Those who speak about Carol, who sadly passed away in 2014, are often effusive about her 18 years spent in Upper Stratton. Those who talk about her describe a woman whose love and dedication towards her parish extended well beyond the regular attendees of her services at St. Phillips. As someone who grew up a stone’s throw away from her church, I know this to be deeply true.


Carol’s approach to ministry reflected the hard-working, generous and tolerant individual I’ve been reminded of in my interviews with those who worked with her. Barry Rogerson, the bishop who supported her through her transition, called her a “good Christian socialist” in the mould of the Victorian theologian, F. D. Maurice – convinced that improving the lives of others was not always done best from the pulpit.

“I don’t think Carol would ever downplay Jesus,” says Lee Rayfield, the current Bishop of Swindon and someone whose theology leans towards the evangelical side of the Anglican tradition. “But what she would be suspicious of in a person like me, is, you know, are you going to be ‘Bible bashing’? She was pretty direct, and I liked that.”

Despite her zeal for social justice, Carol was often reluctant to talk at length about her experience as a trans woman. “Carol was very clear that that was something she didn’t want to do,” says Christina Beardsley, another Anglican vicar who transitioned in 2001 and studied with her at theological college in the 1970s. “She felt she’d been very well accepted not just by the parish, but by the other women of the diocese. And she didn’t feel particularly she wanted to make a thing about being trans. She was a woman, and getting on with being a woman priest.”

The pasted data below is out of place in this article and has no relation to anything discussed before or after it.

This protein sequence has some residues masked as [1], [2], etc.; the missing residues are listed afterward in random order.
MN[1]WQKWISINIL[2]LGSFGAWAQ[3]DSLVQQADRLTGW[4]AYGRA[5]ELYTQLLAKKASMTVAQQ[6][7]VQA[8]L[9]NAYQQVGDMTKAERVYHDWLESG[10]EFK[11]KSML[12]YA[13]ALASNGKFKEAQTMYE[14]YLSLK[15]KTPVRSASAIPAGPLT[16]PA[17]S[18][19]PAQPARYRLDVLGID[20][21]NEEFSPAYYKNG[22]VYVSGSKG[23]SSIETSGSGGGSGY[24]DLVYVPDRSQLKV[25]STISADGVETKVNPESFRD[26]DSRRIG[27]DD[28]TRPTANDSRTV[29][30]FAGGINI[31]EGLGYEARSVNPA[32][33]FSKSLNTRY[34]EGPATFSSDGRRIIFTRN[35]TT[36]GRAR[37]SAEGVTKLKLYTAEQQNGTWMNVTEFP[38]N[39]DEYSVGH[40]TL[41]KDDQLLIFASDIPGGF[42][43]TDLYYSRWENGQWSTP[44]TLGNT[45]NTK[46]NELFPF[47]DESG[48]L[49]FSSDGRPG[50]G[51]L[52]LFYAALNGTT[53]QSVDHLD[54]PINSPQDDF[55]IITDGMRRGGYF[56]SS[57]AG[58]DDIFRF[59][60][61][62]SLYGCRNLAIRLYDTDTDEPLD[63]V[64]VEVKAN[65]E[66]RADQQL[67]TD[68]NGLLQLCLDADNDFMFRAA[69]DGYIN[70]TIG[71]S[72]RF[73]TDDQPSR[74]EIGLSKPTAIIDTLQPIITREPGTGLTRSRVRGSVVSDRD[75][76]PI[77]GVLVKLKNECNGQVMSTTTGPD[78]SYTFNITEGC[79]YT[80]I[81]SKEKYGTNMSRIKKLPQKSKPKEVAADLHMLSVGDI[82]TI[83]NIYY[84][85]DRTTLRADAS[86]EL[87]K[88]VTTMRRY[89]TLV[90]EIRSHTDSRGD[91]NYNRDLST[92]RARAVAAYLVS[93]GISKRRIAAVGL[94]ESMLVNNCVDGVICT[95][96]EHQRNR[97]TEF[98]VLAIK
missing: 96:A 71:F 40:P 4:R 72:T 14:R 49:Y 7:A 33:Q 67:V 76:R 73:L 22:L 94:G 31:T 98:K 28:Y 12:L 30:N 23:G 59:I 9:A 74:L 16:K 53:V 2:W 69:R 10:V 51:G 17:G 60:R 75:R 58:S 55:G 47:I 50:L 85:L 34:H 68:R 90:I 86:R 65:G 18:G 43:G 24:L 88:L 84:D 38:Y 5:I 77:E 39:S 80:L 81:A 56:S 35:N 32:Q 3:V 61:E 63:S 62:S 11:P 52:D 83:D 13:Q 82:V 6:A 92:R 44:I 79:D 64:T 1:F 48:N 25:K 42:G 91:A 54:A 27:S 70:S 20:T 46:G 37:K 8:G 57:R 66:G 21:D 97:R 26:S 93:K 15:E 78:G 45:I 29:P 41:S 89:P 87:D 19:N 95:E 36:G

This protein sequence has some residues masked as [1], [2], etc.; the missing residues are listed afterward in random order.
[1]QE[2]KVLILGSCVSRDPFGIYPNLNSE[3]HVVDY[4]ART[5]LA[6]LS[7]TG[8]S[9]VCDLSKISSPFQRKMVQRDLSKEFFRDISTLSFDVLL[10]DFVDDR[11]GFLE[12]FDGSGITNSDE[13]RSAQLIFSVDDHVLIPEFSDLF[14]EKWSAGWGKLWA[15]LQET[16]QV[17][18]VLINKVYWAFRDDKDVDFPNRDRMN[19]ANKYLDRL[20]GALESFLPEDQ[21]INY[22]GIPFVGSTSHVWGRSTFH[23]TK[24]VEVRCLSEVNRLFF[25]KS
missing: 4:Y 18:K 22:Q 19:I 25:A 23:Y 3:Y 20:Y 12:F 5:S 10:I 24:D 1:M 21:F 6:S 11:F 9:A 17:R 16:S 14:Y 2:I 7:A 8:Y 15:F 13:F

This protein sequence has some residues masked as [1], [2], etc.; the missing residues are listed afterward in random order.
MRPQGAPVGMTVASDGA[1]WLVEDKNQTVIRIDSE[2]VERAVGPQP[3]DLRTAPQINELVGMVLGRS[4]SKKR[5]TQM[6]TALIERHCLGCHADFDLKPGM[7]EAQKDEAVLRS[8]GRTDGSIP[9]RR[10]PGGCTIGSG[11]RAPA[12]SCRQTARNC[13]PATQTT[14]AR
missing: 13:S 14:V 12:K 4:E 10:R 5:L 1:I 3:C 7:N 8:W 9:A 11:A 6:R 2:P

Although Carol Stone’s transition was not uncontroversial in the Church, it provoked fewer arguments than the issue of homosexuality. While opponents of same-sex relationships can cite Bible verses in their defence, the Christian texts have nothing to say about gender dysphoria.

In the absence of scripture, the Church has tended to defer to scientific opinion. Dr Rowan Williams, former archbishop of Canterbury, compares it to the debate around abortion. “There are questions about when we can say an identifiable organic life begins,” he tells me. “The only way of getting an answer to that is listening very carefully to what the actual evidence is, which is not necessarily advanced by just quoting texts from Scripture.”


"I see the church’s obligation being to support people through that process and not assume that there is a kind of moral weakness or unnatural vice.”

Unlike the experience of many trans people, Carol’s community responded overwhelmingly positively, and she was accepted back into the parish, of which she remained an important part until her death.

None of this means it will be as easy for others in the future. “For Barry Rogerson to have stood by her is a really big thing. It’s quite wonderful that a bishop stood up and did that. It would’ve made a big difference,” says Jo Inkpin, who became Australia’s first transgender priest in 2017.

“Now that the general population has woken up to the fact we exist, it has made it worse for some people in many ways. So somebody like Carol who just got on with the job is really important as it showed there wasn’t a problem. She made my transition possible. She was just herself, fulfilling the calling that God had chosen and that’s what we all aspire to.”